Movie Review: ‘Blithe Spirit’

Greetings again from the darkness. Contrary to what one might assume, bringing entertaining, silly slapstick comedy to the screen is actually quite difficult. This is director Edward Hall’s first feature film, as his career has been mostly in TV series work and on stage. That stage work is likely what attracted him to this long-time favorite from Noel Coward. Adding to the difficulty is that Coward’s work was previously brought to the screen by legendary director David Lean in 1945, in a project that featured Rex Harrison, Constance Cummings, Kay Hammond, and Margaret Rutherford. Lean’s film won an Oscar for Special Effects.

Director Hall is working with a script adapted from Coward’s play by Piers Ashworth, Meg Leonard, and Nick Moorcroft. Rather than embrace the witty dialogue of a sophisticated upper class screwball comedy, this one seems committed to a level of silliness that intentionally overshadows the supernatural story line. It’s 1937 England where we first meet crime novelist Charles Condomine (Dan Stevens) in an angry, whisky-laced state of writer’s block. He’s trying to adapt his own novel into his first screenplay, and the pressure is mounting since the movie’s Producer is also his father-in-law. Charles’ second wife Ruth (Isla Fisher) enjoys her life of luxury and can’t understand why her successful husband can’t do it (in more ways than one).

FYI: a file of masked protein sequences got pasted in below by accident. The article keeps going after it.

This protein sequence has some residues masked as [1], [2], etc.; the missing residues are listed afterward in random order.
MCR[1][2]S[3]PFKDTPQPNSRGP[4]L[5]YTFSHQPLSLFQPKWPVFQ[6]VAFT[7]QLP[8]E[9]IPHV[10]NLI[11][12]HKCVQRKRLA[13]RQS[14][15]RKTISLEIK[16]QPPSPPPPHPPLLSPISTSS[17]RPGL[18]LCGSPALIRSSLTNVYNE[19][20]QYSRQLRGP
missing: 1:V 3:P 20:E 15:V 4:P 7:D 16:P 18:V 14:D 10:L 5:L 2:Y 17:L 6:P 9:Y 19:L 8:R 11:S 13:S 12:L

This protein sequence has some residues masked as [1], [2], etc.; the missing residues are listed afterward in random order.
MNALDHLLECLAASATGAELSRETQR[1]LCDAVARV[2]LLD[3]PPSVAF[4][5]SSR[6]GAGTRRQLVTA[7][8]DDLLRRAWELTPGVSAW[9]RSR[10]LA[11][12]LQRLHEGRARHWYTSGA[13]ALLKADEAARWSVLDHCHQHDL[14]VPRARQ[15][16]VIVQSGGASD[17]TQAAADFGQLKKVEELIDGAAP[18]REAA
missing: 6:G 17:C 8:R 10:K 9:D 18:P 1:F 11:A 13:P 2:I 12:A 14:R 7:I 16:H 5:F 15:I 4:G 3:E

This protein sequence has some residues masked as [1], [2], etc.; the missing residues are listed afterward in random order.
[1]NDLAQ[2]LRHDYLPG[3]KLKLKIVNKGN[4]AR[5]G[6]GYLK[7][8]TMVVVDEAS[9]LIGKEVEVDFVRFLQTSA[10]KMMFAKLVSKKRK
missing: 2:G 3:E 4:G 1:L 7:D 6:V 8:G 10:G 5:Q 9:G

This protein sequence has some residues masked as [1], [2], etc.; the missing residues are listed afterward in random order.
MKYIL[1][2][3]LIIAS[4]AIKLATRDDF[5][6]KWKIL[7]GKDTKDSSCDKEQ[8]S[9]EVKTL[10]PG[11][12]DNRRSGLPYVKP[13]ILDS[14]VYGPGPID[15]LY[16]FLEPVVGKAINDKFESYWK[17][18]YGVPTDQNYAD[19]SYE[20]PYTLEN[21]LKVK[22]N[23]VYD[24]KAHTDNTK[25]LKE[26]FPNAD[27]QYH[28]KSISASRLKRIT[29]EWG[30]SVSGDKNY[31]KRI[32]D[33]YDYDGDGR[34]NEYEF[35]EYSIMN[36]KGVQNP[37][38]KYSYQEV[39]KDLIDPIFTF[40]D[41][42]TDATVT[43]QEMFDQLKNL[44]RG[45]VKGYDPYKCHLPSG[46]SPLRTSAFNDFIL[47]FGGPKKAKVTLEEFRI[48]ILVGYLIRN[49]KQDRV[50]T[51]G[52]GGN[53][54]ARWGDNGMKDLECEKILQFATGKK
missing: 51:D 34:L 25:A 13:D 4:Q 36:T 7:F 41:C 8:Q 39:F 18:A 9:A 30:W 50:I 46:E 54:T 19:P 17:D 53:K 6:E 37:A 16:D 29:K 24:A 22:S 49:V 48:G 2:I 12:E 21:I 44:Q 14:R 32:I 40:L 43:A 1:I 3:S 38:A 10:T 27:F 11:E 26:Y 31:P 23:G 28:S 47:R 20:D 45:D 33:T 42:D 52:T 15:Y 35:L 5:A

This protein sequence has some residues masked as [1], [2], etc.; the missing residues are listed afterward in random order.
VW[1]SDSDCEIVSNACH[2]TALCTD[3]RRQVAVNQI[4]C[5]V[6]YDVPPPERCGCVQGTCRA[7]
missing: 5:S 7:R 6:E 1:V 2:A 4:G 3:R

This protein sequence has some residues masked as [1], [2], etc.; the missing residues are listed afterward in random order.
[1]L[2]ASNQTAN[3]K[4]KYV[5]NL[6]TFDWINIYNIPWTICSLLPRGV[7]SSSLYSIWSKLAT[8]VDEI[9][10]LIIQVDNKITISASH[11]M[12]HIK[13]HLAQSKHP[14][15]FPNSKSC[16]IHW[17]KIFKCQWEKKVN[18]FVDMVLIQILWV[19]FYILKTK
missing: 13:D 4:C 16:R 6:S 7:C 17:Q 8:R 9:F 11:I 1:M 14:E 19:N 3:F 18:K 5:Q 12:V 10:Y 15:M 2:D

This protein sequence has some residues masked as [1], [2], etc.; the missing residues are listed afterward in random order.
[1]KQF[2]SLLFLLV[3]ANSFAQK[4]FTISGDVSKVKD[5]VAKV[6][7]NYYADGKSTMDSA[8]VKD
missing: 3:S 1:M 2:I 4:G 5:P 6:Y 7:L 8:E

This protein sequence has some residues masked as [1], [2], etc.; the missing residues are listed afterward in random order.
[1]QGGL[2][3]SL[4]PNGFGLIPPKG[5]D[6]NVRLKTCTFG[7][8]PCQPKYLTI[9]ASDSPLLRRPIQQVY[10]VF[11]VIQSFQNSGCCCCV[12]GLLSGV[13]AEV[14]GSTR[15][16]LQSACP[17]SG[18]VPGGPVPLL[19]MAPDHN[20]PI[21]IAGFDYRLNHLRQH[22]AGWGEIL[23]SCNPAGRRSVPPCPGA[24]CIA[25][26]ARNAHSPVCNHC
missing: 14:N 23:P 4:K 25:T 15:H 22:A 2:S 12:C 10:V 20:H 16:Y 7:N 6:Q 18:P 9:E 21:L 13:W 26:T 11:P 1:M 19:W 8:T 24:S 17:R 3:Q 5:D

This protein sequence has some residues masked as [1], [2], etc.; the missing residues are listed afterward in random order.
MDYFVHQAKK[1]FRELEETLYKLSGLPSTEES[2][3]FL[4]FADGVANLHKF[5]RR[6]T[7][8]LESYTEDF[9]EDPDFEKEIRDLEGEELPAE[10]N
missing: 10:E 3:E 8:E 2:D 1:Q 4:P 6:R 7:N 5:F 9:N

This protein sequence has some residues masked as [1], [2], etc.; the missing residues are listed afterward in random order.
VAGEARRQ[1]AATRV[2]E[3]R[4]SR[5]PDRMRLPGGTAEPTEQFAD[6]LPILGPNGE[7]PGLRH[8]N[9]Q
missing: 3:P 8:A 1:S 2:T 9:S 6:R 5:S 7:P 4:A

Date night at the theatre inspires Charles to invite the spiritualist medium Madame Arcati (Judi Dench) to their house to conduct a séance. This despite Madame Arcati being exposed as a fraud. He’s simply desperate to break his writer’s block. The story takes a turn when the séance conjures Charles’ first wife Elvira (Leslie Mann). However, he’s the only one who can see her, and neither Elvira nor Ruth are pleased with the presence of the other. On the bright side, Elvira assists Charles with his writing – it turns out she was long his muse (and maybe more).

Leslie Mann and Isla Fisher are two of the most talented comic actresses working today, but even they can’t save this nonsensical barrage of motion. Judi Dench is an Oscar winner, and at 86 years old, she still excels at working a scene. On the other end of the spectrum, Mr. Stevens has neither the charm nor the comedic chops to pull off the Charles character as written. And it does seem the script, and the approach to the material, is what turns this into a vacuous affair, seemingly devoid of any cleverness save what the trio of talented actresses deliver. There are plenty of movies that deal with life after death in various ways, but whether serious or farcical, the best are entertaining. Unfortunately, this one has little to offer, and actually turns from not very funny to downright mean by the end.

Opening in theaters and VOD on February 19, 2021

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